That’s not to say that states aren’t good stewards, they are, but this is an asset for all the taxpayers, not just the citizens of Utah, Wyoming, or Oregon. This belongs to all the people. That is a gift to us today, and it’s a gift to future generations. Whether you live in New York, Minnesota, or Florida, you have access to these resources that belong to you, as an American taxpayer.
So the notion that we should convert those to the stewardship and the benefit of only one state to me is inimical to the notion of that these are national resources.
Drieslein: The duck stamp increase finally passed. What are you going to do with the wad of cash coming to your agency?
Ashe: First, thank you to the community of waterfowl hunters who have always exemplified the generosity that is an essential quality of the American hunter. Waterfowlers – and I’m one of them, so I’m biased – they have always demonstrated that notion that “I give back and invest in the resource that supports my tradition.” Also, thank you to great organizations like Ducks Unlimited and Delta Waterfowl and the California Waterfowl who supported this.
So we had a $15 stamp that’s now a $25 stamp, and I had the privilege of buying the first one ever sold – down in Memphis at Bass Pro Shops, a great partner.
We’re going to take that resource and 70 percent is going to the prairies. We made that commitment, and I feel like the USFWS needs to continue that commitment because that’s the heartland of waterfowl in the U.S., the Duck Factory, and we have a crisis with agricultural development expanding from the east and energy development expanding from the west. The best way we can ensure the future of waterfowling for the nation is by conserving that prairie pothole and grassland resource and continuing to invest 70 percent of those dollars into prairie pothole conservation.
I’d also like to see a portion of that increase go into improved access. Let’s look for places across the country where we can invest those hunter dollars and look for the best opportunities to improve access. We’ll be talking with state and nonprofit partners about where we can invest those dollars in great refuges like Cache River or refuges in the Louisiana Delta or the Central Valley of California to find places to really make big improvements in access.
Drieslein: A personal pet peeve, Adaptive Harvest Management has been around for 20 years, and we’ve had a liberal hunt every year. Are we just on a great run of luck, or are we being too liberal with our duck hunts?
Ashe: Well, I guess I’d say it’s working because we’ve had abundant populations and opportunities. It’s a combination of the North American Waterfowl Management Plan and the broad, deep partnership that has grown from that, and we’ve had the fortune of good weather. So we’ve set the table with these big habitat partnerships and the Farm Bill and conservation programs there have been extraordinarily helpful, and we’ve had a run of good weather. We’ve been fortunate.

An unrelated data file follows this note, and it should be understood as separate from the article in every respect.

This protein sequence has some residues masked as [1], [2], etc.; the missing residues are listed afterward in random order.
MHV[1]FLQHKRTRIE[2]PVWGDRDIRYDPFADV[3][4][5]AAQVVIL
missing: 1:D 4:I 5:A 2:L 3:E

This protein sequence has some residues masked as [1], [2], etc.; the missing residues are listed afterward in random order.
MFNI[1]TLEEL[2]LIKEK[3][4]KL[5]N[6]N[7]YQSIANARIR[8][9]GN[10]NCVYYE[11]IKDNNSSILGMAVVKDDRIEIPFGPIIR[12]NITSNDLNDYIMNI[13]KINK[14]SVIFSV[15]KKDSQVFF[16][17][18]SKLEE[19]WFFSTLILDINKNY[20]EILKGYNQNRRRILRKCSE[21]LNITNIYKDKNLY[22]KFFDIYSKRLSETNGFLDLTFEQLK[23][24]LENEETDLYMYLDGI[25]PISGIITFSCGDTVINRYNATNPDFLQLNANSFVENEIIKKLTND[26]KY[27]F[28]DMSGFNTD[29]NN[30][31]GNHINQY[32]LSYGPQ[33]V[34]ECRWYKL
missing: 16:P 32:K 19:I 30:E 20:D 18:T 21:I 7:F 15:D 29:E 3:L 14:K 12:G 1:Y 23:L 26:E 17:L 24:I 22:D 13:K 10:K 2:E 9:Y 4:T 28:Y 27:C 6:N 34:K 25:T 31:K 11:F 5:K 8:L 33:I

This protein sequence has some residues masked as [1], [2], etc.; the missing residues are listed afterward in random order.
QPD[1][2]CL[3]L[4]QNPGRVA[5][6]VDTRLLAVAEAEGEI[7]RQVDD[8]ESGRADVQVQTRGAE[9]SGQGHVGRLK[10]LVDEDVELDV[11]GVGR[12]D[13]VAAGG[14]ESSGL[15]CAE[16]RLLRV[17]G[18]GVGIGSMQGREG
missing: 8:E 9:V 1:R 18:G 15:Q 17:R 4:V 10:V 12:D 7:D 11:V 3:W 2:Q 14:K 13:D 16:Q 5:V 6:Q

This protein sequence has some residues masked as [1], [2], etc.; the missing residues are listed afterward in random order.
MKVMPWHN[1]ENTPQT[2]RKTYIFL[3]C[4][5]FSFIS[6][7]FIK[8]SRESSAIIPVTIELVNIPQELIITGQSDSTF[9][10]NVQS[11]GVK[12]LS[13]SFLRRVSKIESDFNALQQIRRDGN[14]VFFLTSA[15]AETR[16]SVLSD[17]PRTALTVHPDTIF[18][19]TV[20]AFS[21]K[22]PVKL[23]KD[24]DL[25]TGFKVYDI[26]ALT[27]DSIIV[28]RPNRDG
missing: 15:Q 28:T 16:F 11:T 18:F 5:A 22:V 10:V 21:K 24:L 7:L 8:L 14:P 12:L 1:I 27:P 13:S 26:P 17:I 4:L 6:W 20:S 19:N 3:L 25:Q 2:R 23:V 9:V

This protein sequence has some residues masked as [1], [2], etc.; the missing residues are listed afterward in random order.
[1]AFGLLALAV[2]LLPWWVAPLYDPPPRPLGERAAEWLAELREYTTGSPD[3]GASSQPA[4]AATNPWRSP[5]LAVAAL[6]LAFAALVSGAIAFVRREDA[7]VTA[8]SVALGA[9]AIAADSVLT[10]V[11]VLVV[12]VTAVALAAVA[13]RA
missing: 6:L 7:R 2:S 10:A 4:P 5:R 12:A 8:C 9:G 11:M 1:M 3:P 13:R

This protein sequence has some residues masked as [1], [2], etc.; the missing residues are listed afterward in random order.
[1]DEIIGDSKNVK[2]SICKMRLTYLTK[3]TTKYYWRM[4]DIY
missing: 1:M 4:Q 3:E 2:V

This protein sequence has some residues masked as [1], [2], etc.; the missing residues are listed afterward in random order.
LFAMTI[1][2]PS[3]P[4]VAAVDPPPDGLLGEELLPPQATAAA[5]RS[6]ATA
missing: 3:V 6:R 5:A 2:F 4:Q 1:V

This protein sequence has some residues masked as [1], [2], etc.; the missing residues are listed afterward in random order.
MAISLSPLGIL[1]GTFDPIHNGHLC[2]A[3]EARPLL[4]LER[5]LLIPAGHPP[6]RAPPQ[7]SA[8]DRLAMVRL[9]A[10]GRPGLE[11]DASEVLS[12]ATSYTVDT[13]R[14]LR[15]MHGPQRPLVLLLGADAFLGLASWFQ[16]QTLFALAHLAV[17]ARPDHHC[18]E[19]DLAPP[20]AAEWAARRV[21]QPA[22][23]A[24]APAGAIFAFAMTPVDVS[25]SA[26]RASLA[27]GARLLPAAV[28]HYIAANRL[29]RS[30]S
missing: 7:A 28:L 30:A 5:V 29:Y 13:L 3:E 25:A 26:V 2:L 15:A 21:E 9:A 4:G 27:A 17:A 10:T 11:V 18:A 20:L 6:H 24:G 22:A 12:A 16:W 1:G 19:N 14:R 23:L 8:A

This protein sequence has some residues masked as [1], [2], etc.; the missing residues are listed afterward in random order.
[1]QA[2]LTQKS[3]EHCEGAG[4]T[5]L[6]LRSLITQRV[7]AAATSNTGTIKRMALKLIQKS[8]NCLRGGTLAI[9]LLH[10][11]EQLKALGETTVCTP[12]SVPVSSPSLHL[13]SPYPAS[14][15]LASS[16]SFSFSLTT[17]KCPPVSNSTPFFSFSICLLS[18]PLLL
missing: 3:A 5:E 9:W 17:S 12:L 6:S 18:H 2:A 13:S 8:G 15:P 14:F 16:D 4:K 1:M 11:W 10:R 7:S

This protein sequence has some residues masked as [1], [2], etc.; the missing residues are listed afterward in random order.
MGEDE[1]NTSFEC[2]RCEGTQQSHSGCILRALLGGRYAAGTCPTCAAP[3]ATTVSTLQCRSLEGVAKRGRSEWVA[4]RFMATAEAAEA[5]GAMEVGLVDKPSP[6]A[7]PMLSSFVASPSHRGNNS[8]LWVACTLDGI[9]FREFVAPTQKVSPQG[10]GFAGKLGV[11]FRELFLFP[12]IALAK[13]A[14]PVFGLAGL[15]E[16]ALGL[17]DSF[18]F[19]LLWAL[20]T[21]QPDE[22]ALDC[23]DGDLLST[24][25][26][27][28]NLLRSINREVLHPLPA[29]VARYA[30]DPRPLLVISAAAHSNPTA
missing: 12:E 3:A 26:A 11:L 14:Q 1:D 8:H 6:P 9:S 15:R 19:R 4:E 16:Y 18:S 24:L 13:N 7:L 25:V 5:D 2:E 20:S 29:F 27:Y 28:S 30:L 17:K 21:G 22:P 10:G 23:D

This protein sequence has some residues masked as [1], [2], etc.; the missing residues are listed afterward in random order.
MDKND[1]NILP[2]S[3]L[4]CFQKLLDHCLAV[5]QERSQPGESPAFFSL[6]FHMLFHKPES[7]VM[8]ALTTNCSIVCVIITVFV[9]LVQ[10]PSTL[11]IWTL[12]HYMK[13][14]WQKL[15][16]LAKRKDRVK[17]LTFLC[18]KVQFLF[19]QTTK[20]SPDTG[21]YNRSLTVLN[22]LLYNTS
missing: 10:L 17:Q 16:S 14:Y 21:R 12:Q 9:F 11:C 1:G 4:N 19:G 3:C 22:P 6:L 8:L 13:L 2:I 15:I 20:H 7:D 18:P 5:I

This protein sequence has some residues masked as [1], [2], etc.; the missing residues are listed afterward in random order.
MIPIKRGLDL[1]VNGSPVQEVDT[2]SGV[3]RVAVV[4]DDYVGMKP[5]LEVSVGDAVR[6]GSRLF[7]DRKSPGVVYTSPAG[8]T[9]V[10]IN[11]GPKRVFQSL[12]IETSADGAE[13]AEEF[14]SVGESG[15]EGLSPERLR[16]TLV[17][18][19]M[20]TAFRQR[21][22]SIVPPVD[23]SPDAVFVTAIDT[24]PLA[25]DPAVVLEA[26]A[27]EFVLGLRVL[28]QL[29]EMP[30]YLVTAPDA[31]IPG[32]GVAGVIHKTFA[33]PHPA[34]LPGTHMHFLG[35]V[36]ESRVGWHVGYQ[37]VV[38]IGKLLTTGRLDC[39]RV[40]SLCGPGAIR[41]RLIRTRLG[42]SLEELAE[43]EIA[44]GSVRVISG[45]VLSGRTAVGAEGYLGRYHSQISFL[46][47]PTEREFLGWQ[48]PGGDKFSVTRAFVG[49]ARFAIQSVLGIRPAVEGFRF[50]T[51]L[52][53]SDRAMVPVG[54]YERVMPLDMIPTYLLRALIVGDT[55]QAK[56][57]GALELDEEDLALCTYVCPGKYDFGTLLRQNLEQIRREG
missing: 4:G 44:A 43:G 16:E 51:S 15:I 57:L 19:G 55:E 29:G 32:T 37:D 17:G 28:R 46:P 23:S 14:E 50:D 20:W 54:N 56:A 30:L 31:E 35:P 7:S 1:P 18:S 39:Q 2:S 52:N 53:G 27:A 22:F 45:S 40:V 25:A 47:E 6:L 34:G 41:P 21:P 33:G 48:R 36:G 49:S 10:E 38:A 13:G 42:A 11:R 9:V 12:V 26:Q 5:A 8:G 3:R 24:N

Now, the concern for me is that we are seeing conversion of habitat at rates we have not really seen in our generation of conservation. My concern is when the next sustained drought comes along, how resilient will that resource be? I’m confident we’re managing well now in terms of season and bag limits. I think liberal seasons are appropriate and biologists support that but my concern is that we’re losing resilience in that resource, and as soon as we see that next drought, might we go right from liberal to restrictive?
Drieslein: You had a big announcement here today pitching a plan for saving monarch butterflies, though I don’t see any habitat acquisition as part of the effort. What am I and my fellow taxpayers getting for our $20 million for monarchs over the next five years?
Ashe: For your $20 million you are getting a generation of young people of all kinds of economic, social, ethnic, and racial backgrounds who are going to understand the importance of conservation. It’s heartening to see a partner like Howard Vincent from Pheasants Forever here today. He gets it. This is a generation of kids who are going to grow up and they’re going to support grassland conservation because of monarch butterflies. They might never hunt a pheasant, but they’re supporting native grassland prairie conservation and the pheasants are going to benefit. Pheasant hunters will benefit, so Howard sees the benefit of that.
The American sportsmen from this $20 million gets a much bigger tent. A lot of people who support habitat conservation and help take the burden off the hunter who’s been bearing that principle burden.
We’re going to get a symbol that tells us we can tackle big problems, and we can do that by building broad coalitions. That’s the history of conservation in the United States. We made conservation happen by building a broad middle, and so I see that monarch butterflies and this $20 million we’re putting on the ground will help us build that broad middle that supports conservation.
And certainly we’re going to get monarch butterflies and restore that creature itself, and that’s worth the $20 million in and of itself. But we’re going to build – as a result of this – a more durable, broader, and much more effective conservation constituency for the future.
Drieslein: Finally, this situation with avian flu protocols preventing Minnesota hunters bringing their ducks back from Ontario broke this week. Are you following this?
Ashe: We’ve grappled with avian influenza in the past. For the short run, I think there will be some inconveniences for hunters. I was talking with our folks here (in Minnesota) this morning about whether we can engage in a dialogue with folks in Canada and our U.S. Department of Agriculture people and find a way to try and ease restrictions on movement of waterfowl that had been hunted in Canada into the U.S. We’re having those discussions now. Hopefully there’s something we can do, but it’s a serious issue. As a hunting public, we don’t want to be the cause of an expanded outbreak but hopefully there’s something we can do to help intervene.
Drieslein: My readers will be glad to know it’s on your radar and you’re looking into it.
For more information on the USFWS Save Our Monarchs effort, click here.